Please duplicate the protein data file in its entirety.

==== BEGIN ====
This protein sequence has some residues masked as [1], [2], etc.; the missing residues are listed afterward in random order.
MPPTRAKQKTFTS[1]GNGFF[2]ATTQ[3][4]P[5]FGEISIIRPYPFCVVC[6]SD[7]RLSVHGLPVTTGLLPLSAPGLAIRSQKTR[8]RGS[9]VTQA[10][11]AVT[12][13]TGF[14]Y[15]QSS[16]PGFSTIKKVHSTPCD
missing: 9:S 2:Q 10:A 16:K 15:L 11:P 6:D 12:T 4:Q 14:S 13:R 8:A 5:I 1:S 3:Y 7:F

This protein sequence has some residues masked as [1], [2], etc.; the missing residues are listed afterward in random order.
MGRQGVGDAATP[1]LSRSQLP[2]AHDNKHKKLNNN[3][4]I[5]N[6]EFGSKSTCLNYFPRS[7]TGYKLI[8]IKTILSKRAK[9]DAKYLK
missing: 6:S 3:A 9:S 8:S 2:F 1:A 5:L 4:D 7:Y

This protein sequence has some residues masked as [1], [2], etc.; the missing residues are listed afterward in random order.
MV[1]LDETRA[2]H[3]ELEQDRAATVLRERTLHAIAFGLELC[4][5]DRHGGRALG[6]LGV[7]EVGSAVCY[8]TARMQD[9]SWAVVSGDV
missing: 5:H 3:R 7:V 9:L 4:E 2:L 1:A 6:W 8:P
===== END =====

This protein sequence has some residues masked as [1], [2], etc.; the missing residues are listed afterward in random order.
MPPTRAKQKTFTS[1]GNGFF[2]ATTQ[3][4]P[5]FGEISIIRPYPFCVVC[6]SD[7]RLSVHGLPVTTGLLPLSAPGLAIRSQKTR[8]RGS[9]VTQA[10][11]AVT[12][13]TGF[14]Y[15]QSS[16]PGFSTIKKVHSTPCD
missing: 9:S 2:Q 10:A 16:K 15:L 11:P 6:D 12:T 4:Q 14:S 13:R 8:A 5:I 1:S 3:Y 7:F

This protein sequence has some residues masked as [1], [2], etc.; the missing residues are listed afterward in random order.
MGRQGVGDAATP[1]LSRSQLP[2]AHDNKHKKLNNN[3][4]I[5]N[6]EFGSKSTCLNYFPRS[7]TGYKLI[8]IKTILSKRAK[9]DAKYLK
missing: 6:S 3:A 9:S 8:S 2:F 1:A 5:L 4:D 7:Y

This protein sequence has some residues masked as [1], [2], etc.; the missing residues are listed afterward in random order.
MV[1]LDETRA[2]H[3]ELEQDRAATVLRERTLHAIAFGLELC[4][5]DRHGGRALG[6]LGV[7]EVGSAVCY[8]TARMQD[9]SWAVVSGDV
missing: 5:H 3:R 7:V 9:L 4:E 2:L 1:A 6:W 8:P